healthcaregovtestimony
TechTank

Doomed: Challenges and solutions to government IT projects

Niam Yaraghi

The U.S. government spent 75.6 billion dollars on IT projects in 2014. That is enough to save the world and still have 600 million dollars to spare. Considering the increasingly important role of information technology in the relationship between government and citizens, these investments are not outrageously large. If performed successfully, IT investments will improve the efficiency of government agencies and facilitate the interaction between government and public. However, government’s IT projects most often fail miserably. According to The Standish Group’s report, from 2003 to 2012, only 6.4 percent of federal IT projects with $10 million or more in labor costs were successful. Projects like the healthcare.gov website seem to be very easy to implement, yet despite their political importance, they are often over budget and off schedule. The U.S. government is not alone in mismanaging its IT projects: countries such a United Kingdom and Australia have had their own share of failures in IT projects. What is about government’s IT projects that makes them so prone to failure and how can they be better managed?

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Challenges:

Project size: The U.S. Government is a massive organization and most of its projects are inherently massive as well. Building airports, subway systems, and underground highways are megaprojects that each cost tens of billions of dollars. The challenges with managing these projects increase with their size and so does their risk of failure. The private sector knows this fact very well. Market reaction to outsourcing announcements is inversely related to the size of an outsourcing contract. Public companies experience a drop in their stock prices simply because the market knows that these projects are risky and likely to fail. The reason that government IT projects often fail is not always incompetence in management, but also the fact that government assumes all of the involved risk. These necessary projects will greatly benefit both the government and the public if delivered, but the private sector neither has the means nor the will to undertake these projects. Government is left with no choice other than to bear the risk itself, despite the fact that these projects often fail. As a 2006 Defense Acquisition Performance Assessment report puts it, Government’s “Conspiracy of Hope” understates costs, risks and technical readiness, leading to programs that are not executable within initial estimates.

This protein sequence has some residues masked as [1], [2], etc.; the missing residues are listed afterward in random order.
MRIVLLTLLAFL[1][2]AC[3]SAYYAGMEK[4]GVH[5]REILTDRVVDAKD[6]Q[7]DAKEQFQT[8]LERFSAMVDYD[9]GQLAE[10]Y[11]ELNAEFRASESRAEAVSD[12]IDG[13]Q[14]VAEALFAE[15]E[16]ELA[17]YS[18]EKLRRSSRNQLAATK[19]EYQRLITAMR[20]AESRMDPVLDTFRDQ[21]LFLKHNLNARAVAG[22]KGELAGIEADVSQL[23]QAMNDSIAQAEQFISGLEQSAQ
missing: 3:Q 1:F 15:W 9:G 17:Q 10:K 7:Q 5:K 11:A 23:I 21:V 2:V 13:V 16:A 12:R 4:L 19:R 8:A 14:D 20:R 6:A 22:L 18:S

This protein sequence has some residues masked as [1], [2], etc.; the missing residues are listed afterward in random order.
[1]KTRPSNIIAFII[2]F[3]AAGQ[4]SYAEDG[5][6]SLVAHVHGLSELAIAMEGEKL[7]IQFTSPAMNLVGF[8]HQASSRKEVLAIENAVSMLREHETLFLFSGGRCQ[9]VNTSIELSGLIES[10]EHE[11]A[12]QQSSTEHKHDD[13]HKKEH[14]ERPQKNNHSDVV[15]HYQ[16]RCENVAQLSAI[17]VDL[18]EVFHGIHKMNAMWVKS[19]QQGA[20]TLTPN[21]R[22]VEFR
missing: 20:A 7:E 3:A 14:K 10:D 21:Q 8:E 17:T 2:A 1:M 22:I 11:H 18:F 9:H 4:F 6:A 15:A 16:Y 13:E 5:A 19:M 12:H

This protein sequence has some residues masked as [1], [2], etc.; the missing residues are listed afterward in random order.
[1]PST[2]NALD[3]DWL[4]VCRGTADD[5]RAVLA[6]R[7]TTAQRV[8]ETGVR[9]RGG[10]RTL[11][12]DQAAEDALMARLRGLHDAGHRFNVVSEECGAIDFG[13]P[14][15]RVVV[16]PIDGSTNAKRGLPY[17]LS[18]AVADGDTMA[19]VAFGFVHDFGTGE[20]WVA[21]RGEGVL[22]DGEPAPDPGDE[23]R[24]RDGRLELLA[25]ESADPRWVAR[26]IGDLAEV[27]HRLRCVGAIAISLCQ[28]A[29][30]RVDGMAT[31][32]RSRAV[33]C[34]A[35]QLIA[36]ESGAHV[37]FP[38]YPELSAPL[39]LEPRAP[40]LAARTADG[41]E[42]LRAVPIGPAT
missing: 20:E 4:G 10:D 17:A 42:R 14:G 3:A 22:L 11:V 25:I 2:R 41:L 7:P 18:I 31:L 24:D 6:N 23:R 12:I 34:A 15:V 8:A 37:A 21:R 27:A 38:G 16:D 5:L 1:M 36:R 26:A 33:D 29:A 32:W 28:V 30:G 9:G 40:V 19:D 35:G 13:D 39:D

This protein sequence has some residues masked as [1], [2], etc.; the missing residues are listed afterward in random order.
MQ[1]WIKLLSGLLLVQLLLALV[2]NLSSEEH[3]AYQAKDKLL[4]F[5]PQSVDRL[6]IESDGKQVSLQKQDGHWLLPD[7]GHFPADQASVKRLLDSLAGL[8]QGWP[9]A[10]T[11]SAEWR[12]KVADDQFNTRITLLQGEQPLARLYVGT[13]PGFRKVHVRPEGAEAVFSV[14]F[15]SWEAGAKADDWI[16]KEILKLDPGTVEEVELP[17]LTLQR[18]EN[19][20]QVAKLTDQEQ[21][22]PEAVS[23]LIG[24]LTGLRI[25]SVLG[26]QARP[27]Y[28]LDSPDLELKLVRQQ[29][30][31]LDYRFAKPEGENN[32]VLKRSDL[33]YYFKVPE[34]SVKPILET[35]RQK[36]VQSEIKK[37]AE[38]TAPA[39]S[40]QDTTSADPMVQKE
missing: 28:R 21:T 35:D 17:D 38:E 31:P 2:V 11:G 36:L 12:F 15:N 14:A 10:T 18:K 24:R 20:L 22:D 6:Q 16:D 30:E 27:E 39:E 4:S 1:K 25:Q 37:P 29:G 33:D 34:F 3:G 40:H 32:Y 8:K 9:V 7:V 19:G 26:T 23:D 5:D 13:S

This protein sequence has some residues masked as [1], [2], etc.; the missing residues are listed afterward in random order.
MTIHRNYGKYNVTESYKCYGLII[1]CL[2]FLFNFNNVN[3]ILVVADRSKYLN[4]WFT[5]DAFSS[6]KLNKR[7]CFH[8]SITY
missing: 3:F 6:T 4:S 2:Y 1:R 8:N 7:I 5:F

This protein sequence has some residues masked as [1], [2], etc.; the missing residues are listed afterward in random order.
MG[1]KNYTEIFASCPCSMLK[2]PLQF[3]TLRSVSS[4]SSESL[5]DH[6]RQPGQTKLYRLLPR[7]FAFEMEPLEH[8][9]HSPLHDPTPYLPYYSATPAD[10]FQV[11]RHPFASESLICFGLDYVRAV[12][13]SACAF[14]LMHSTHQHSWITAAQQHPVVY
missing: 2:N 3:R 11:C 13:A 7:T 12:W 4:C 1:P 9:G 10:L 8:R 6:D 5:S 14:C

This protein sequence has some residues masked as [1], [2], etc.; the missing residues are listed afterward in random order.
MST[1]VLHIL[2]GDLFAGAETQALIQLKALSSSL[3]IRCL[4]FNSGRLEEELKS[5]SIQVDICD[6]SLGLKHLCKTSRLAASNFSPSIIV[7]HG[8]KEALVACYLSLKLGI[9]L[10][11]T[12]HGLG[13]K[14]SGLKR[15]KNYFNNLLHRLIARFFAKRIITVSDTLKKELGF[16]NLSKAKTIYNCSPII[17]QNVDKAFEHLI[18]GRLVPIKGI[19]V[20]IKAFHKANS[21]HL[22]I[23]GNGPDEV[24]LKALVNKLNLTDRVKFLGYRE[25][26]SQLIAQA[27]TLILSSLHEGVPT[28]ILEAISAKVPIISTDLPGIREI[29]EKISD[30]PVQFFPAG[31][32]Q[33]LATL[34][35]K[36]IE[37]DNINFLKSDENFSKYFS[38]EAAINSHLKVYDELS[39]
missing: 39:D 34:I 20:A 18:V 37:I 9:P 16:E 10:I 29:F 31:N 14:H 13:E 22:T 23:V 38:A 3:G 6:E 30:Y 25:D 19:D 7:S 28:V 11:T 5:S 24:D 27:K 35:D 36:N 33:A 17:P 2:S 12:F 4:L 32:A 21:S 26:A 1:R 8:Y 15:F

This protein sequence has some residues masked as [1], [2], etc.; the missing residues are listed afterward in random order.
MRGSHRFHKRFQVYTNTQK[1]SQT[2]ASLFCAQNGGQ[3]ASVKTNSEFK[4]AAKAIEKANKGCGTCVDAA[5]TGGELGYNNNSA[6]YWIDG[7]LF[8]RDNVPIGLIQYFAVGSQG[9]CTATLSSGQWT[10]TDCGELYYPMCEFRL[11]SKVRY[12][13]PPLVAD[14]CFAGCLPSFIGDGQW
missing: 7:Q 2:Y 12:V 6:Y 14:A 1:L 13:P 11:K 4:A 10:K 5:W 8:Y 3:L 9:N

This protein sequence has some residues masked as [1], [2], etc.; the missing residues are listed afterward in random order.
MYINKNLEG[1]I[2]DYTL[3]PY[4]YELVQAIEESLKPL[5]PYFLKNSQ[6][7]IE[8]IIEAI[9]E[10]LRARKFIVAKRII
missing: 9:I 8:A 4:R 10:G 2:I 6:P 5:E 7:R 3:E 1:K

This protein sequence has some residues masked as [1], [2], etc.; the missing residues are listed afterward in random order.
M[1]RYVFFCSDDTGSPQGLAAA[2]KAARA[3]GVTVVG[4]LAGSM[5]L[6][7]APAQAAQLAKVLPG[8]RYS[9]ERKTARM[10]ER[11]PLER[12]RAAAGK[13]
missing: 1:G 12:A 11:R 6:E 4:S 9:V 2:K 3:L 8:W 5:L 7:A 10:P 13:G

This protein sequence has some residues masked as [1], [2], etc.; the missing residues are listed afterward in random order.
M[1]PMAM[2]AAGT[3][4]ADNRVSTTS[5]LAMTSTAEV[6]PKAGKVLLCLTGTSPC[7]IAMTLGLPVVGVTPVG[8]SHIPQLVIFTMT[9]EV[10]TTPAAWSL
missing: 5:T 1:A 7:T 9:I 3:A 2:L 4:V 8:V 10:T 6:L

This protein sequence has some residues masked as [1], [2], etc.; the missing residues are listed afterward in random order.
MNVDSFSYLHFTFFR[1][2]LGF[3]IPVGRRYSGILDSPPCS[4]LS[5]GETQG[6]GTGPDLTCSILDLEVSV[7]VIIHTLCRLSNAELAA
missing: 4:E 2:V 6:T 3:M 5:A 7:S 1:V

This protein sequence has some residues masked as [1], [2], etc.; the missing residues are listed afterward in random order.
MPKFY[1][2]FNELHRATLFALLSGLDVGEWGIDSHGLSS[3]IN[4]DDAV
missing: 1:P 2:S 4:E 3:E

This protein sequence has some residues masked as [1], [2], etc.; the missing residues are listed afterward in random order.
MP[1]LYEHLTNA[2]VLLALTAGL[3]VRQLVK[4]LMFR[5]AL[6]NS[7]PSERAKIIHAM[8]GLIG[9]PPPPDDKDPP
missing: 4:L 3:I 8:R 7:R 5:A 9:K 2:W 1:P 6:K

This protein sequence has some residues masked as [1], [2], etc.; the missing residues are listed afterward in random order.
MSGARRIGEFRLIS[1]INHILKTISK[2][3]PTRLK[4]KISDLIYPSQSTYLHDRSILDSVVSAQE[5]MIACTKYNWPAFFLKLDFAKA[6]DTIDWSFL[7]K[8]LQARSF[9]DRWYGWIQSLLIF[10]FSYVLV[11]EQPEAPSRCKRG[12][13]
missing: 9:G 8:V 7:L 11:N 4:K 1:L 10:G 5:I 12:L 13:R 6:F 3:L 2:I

Legacy systems: The majority of government IT systems were developed decades ago and have not been updated since. Just like an old car, maintaining these systems becomes more expensive as time goes by. Seventy percent of government’s IT budget is spent on maintaining legacy systems, some of which still run Common Business-Oriented Language (COBOL), a programming language first developed in 1959. Many times, implementing more efficient and less expensive IT solutions is not feasible simply because these new systems cannot communicate with legacy systems. The private sector can routinely update its IT systems because they are usually smaller and hold less sensitive information. Modern IT systems are a luxury that enables the private sector to manage new IT projects over a shorter amount of time and at a lower cost than the public sector.